A new study has linked a range of anxiety disorders in seniors to declines in cognitive function.
Physician-researchers from Maastricht University Medical Center in the Netherlands followed outcomes in more than 7,000 community-dwelling adults aged 45 to 75 years old, some of whom had type 2 diabetes. They measured generalized anxiety symptoms, panic disorder with and without agoraphobia (fear of crowds and leaving one’s home), and lifetime panic disorder.
Participants were tested across multiple cognitive domains, including executive functioning, memory and processing speed. Cognitive impairment was also assessed. Results were controlled for age, sex and type 2 diabetes.
They found that agoraphobia was associated with worse functioning in all cognitive domains measured, and most strongly associated with higher odds of cognitive impairment and worsened scores on executive functioning. Clinical anxiety symptoms appeared to negatively impact scores on processing speed, and panic disorder was linked with worsening memory scores. Adjusting the results for depressive disorder did not significantly change the outcomes.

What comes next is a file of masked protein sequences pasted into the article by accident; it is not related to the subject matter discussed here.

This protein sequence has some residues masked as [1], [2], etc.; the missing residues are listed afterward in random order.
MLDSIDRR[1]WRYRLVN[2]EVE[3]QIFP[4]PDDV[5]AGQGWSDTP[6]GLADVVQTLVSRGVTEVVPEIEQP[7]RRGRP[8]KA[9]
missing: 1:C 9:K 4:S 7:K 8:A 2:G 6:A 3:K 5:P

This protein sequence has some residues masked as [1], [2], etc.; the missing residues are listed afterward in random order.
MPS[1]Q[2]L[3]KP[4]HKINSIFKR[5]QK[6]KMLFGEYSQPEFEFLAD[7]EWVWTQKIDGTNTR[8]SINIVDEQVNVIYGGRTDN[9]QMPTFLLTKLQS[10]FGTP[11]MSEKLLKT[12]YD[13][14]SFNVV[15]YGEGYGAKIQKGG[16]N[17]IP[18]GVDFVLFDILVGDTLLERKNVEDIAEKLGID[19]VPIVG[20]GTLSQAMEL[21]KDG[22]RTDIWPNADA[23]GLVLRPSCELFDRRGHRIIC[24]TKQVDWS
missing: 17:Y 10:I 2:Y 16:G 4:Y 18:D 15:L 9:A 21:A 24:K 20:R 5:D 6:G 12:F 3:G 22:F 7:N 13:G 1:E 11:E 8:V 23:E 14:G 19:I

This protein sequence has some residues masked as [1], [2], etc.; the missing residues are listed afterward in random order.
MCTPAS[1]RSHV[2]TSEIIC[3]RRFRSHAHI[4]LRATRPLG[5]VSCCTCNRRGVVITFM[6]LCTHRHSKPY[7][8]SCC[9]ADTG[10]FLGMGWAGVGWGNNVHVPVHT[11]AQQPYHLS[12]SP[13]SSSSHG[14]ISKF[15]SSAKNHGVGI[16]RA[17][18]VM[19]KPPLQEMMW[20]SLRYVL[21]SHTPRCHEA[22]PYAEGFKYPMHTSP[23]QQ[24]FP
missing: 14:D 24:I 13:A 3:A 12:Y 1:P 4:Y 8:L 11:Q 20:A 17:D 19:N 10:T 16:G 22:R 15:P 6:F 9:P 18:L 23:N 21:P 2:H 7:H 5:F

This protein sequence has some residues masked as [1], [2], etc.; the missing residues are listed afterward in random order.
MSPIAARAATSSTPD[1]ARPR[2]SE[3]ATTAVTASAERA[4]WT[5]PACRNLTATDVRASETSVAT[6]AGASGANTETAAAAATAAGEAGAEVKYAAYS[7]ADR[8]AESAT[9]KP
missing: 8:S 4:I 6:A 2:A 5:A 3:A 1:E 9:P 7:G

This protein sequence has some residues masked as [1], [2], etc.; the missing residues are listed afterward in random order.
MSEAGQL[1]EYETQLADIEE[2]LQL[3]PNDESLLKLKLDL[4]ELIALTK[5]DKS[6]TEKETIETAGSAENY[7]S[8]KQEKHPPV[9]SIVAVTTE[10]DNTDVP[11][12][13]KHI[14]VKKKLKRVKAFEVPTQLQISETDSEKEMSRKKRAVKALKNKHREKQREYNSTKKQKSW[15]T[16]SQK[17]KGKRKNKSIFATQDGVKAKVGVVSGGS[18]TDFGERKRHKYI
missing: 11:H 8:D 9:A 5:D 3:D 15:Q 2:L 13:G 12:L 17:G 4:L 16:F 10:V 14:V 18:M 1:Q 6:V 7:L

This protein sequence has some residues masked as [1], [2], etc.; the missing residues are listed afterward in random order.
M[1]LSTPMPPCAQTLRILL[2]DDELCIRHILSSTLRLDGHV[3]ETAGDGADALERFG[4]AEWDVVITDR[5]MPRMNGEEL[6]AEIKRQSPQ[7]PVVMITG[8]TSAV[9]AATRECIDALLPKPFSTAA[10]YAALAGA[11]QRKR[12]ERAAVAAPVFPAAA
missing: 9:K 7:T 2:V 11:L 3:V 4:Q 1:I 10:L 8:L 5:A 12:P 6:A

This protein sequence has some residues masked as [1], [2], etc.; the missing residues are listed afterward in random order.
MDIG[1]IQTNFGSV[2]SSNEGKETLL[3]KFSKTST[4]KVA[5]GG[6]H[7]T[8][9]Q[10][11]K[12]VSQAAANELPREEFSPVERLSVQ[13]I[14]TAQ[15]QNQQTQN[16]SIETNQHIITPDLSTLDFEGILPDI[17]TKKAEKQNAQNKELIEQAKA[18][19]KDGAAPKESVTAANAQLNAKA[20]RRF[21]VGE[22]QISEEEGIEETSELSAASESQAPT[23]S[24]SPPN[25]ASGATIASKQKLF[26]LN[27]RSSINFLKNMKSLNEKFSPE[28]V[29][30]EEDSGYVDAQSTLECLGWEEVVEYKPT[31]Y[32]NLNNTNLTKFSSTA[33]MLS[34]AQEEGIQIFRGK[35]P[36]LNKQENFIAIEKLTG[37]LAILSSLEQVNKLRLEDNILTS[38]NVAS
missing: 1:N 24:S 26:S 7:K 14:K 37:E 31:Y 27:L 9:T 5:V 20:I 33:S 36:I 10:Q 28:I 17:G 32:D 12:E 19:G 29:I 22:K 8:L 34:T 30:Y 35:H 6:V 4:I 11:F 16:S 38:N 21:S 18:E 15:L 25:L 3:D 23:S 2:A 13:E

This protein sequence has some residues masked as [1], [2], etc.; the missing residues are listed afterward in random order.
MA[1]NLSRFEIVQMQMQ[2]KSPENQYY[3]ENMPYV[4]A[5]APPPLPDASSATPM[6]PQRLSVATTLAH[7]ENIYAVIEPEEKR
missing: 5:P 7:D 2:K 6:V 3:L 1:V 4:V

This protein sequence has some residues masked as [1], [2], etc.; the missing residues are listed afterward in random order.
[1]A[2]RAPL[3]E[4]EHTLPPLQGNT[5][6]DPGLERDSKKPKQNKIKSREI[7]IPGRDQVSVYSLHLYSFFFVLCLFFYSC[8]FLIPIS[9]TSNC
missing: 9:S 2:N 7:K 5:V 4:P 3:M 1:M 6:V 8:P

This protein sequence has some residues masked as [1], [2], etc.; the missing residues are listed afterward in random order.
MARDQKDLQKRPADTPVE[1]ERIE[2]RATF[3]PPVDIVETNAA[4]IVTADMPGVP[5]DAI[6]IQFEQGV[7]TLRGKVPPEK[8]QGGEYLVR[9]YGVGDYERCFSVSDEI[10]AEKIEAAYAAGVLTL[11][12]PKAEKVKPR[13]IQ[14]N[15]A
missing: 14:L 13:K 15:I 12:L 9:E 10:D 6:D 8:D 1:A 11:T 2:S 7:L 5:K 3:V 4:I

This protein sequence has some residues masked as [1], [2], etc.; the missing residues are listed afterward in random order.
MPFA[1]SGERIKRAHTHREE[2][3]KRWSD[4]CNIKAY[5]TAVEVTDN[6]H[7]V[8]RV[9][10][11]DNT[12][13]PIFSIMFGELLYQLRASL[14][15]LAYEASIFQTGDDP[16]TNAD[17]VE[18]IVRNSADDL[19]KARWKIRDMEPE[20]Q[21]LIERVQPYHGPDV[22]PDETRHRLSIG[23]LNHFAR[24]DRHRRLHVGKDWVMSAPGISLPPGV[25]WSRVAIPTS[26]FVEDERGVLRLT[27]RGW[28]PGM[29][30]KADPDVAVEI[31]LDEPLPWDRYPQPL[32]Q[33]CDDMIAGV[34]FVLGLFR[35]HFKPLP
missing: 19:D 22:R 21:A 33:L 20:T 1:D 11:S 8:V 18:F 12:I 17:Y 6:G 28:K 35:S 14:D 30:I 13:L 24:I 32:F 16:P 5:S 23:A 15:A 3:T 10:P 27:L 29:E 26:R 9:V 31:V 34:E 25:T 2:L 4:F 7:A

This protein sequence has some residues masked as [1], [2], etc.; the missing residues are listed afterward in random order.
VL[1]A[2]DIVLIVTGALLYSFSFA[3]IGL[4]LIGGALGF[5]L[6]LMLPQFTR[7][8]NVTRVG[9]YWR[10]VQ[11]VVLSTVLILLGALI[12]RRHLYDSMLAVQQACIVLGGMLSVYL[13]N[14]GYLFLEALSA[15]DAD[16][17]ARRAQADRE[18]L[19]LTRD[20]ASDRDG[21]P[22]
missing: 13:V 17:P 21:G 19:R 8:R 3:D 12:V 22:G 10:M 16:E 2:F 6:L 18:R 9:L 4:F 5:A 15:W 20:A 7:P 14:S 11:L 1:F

The associations between anxiety disorders and poor cognitive health appeared to be stronger in young midlife and in participants with type 2 diabetes, the authors noted. There were no significant links between lifetime panic disorder and cognitive scores or odds of cognitive impairment.
Full findings were published in the Journal of Affective Disorders.
This article originally appeared on McKnight's Long-Term Care News